During the holiday season, when gatherings and even shopping trips are often centered on food, weight gain can seem unavoidable. But watching portion sizes can help prevent those extra pounds.
New additions to the "Portion Distortion Interactive Quiz" section of the National Heart, Lung, and Blood Institute's (NHLBI) Web Site show the difference in size and calories between portions offered 20 years ago and what is often a standard serving today.
"This site not only teaches people how portion sizes have changed and calories have increased, but also the amount of physical activity one has to do to burn up those extra calories," said Karen Donato, S.M., R.D., coordinator of NHLBI's Obesity Education Initiative.
For instance, you can still enjoy holiday cookies, as long as you know the calories they contain. Today, some cookies provide 220 more calories than those that were offered 20 years ago. After snacking on today's bigger cookie, you would need to wash your car for over an hour to burn off those extra calories.
And watch for those foods that may seem healthier for you. For instance, even a chicken Caesar salad can pack on the calories. One offered 20 years ago typically contained 390 calories, compared to more than 700 in those served today. You would have to walk your dog for over an hour to burn those calories off.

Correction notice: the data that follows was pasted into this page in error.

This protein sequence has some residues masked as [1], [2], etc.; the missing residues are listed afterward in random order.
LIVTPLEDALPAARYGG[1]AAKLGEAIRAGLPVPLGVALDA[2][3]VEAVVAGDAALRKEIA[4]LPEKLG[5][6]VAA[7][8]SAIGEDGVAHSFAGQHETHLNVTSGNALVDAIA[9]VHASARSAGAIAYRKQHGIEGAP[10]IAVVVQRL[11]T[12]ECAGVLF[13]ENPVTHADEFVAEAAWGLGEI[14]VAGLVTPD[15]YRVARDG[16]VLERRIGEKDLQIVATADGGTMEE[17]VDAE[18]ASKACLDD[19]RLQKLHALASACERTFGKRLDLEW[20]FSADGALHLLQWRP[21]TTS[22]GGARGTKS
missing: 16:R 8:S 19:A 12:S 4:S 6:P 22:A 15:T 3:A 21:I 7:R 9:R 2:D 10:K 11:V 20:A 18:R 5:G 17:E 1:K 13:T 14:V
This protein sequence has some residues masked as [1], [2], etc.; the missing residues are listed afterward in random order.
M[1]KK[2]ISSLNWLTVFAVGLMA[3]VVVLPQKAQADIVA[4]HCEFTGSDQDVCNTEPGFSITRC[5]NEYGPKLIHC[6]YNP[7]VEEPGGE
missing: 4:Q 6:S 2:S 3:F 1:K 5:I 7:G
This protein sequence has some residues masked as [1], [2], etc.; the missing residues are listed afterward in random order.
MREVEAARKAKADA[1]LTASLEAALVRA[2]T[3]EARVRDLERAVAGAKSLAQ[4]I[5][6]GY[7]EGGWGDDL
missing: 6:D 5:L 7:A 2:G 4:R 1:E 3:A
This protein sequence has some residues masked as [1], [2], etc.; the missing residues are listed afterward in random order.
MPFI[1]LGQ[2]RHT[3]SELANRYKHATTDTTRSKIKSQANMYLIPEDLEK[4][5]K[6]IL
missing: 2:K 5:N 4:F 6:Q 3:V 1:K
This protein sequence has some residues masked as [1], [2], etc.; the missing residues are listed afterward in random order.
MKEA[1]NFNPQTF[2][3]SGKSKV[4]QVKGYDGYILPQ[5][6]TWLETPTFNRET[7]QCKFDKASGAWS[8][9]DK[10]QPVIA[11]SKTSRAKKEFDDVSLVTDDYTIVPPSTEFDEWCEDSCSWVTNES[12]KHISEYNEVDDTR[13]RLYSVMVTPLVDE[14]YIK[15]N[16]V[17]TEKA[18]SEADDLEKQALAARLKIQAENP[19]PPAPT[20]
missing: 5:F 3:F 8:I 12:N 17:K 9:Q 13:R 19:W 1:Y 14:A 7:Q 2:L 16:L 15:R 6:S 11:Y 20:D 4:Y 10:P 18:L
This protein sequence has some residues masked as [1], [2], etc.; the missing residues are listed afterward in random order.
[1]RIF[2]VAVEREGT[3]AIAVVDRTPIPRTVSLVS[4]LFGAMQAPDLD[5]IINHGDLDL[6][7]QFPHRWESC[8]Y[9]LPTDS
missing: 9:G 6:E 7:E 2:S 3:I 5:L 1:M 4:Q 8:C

Since its debut over two years ago, the site has been a popular way to get people to think about their food portions and the calories they contain. This newer version includes more common foods and beverages like a slice of pizza, coffee and muffins. These are items that many people eat everyday without thinking of the number of calories that are in them. A mocha coffee typically contains 350 calories and a large muffin has 500, so be prepared to take at least a two-hour hike to walk off your breakfast.
"We hope that people will apply what they have learned about the portion sizes of foods eaten regularly to those special holiday dishes," said Donato.
The new Portion Distortion Web Site also now contains tools that can be downloaded to help health educators and dietitians use this information with their clients: PowerPoint slides for each illustration, and a serving size card that shows appropriate serving sizes and can be used as a quick reference tool.
The Portion Distortion Interactive Quiz is part of the "Aim for a Healthy Weight" program offered by the NHLBI's Obesity Education Initiative.
The NHLBI Obesity Education Initiative was established in 1991 to help reduce the prevalence of overweight, obesity and physical inactivity in order to lower the risk of developing and dying from heart disease and other conditions.
The quiz can be accessed at http://www.nhlbi.nih.gov/health/educational/wecan/eat-right/portion-distortion.htm. To interview Karen Donato, contact the NHLBI Communications Office at 301-496-4236.